Articles | Volume 11, issue 10
Biogeosciences, 11, 2561–2569, 2014
https://doi.org/10.5194/bg-11-2561-2014
Biogeosciences, 11, 2561–2569, 2014
https://doi.org/10.5194/bg-11-2561-2014

Research article 16 May 2014

Research article | 16 May 2014

Accelerated microbial-induced CaCO3 precipitation in a defined coculture of ureolytic and non-ureolytic bacteria

D. Gat1, M. Tsesarsky1,2, D. Shamir3, and Z. Ronen4 D. Gat et al.
  • 1Department of Geological and Environmental Sciences, Ben-Gurion University of the Negev, Beer-Sheva, Israel
  • 2Department of Structural Engineering, Ben-Gurion University of the Negev, Beer-Sheva, Israel
  • 3Chemistry Department, Nuclear Research Centre Negev, Beer-Sheva, Israel
  • 4Department of Environmental Hydrology and Microbiology, The Zuckerberg Institute for Water Research, The Jacob Blaustein Institutes for Desert Research, Ben-Gurion University of the Negev, Sede-Boqer Campus, Israel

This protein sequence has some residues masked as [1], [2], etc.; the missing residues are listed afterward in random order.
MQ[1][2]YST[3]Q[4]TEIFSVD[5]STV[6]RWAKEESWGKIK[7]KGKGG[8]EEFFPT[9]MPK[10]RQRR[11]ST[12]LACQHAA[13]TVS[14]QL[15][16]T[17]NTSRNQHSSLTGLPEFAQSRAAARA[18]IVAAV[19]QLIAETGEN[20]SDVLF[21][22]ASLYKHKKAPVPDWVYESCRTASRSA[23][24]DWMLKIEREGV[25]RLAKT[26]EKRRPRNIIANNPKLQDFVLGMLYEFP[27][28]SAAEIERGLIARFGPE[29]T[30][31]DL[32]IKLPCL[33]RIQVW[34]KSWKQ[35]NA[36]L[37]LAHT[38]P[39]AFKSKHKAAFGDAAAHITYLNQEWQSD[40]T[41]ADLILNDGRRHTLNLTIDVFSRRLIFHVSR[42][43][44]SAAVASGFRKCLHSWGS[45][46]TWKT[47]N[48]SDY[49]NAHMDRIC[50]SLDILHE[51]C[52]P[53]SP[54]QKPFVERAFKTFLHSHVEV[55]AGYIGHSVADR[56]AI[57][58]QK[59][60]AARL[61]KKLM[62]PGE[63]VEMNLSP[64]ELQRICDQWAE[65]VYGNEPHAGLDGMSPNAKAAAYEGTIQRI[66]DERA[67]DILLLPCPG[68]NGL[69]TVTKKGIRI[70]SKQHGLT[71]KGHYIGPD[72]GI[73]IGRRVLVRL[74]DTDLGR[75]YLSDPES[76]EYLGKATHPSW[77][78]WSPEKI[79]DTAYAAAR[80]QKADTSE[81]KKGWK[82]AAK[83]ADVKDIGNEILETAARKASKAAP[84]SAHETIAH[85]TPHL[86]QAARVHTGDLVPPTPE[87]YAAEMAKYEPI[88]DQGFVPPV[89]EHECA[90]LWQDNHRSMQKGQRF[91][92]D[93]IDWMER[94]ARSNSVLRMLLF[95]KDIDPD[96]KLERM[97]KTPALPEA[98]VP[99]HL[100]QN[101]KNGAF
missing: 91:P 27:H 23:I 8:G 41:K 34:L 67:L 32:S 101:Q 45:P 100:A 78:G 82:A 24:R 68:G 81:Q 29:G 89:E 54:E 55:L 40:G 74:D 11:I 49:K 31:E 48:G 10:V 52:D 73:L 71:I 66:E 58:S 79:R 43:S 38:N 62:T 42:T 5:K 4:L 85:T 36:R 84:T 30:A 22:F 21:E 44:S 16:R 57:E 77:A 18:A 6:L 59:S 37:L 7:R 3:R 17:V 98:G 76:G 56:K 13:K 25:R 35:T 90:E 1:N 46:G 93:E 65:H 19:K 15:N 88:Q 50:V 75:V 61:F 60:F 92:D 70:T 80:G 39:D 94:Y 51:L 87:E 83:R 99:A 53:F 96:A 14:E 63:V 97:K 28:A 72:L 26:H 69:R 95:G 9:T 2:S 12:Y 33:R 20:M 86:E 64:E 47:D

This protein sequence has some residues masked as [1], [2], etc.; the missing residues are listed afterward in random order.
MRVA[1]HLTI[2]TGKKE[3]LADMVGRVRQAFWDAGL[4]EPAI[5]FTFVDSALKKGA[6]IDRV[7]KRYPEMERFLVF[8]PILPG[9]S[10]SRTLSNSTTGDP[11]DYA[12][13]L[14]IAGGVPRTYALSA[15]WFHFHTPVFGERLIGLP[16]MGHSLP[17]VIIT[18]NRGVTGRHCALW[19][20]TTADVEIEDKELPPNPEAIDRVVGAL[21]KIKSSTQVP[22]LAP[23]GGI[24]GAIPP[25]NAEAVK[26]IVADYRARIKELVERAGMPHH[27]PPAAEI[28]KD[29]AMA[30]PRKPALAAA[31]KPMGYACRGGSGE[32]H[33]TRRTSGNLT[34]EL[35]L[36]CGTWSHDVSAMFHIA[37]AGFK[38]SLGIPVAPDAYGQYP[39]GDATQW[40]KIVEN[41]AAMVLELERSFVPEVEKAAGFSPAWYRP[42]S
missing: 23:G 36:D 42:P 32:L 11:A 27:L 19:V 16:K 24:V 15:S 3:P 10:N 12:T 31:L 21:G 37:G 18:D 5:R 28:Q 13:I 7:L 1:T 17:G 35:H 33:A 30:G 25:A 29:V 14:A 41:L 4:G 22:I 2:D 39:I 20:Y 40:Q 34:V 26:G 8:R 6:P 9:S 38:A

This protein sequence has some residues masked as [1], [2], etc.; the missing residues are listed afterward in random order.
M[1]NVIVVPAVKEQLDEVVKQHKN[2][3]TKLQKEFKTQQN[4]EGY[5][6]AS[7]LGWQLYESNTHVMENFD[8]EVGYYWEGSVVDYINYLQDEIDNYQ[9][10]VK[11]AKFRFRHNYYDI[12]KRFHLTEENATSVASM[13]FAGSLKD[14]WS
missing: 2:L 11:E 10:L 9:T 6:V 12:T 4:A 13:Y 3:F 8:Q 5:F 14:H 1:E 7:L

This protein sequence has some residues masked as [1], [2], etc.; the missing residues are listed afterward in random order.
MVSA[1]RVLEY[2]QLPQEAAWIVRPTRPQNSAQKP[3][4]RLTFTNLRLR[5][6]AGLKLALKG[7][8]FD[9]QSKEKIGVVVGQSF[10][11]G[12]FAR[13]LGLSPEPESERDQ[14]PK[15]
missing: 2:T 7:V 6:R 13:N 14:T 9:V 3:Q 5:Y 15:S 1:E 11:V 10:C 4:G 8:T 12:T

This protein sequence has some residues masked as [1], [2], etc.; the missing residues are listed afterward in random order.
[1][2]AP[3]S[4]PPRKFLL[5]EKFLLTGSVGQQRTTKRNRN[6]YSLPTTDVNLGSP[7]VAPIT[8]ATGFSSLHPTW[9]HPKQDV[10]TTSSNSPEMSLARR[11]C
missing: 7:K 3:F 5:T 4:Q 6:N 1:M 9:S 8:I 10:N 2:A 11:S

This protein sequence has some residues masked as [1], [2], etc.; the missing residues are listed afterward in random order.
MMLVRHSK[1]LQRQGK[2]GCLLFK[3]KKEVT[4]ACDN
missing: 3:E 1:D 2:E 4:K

Abstract. Microbial-induced CaCO3 precipitation (MICP) is an innovative technique that harnesses bacterial activity for the modification of the physical properties of soils. Since stimulation of MICP by urea hydrolysis in natural soils is likely to be affected by interactions between ureolytic and non-ureolytic bacteria, we designed an experiment to examine the interactions between ureolytic and non-ureolytic bacteria and the effect of these interactions on MICP. An artificial groundwater-based rich medium was inoculated with two model species of bacteria, the ureolytic species Sporosarcina pasteurii and the non-ureolytic species Bacillus subtilis. The control treatment was inoculated with a pure culture of S. pasteurii. The following parameters were monitored during the course of the experiment: optical density, pH, the evolution of ammonium, dissolved calcium and dissolved inorganic carbon. The results showed that dissolved calcium was precipitated as CaCO3 faster in the mixed culture than in the control, despite less favorable chemical conditions in the mixed culture, i.e., lower pH and lower CO32− concentration. B. subtilis exhibited a considerably higher growth rate than S. pasteurii, resulting in higher density of bacterial cells in the mixed culture. We suggest that the presence of the non-ureolytic bacterial species, B. subtilis, accelerated the MICP process, via the supply of nucleation sites in the form of non-ureolytic bacterial cells.

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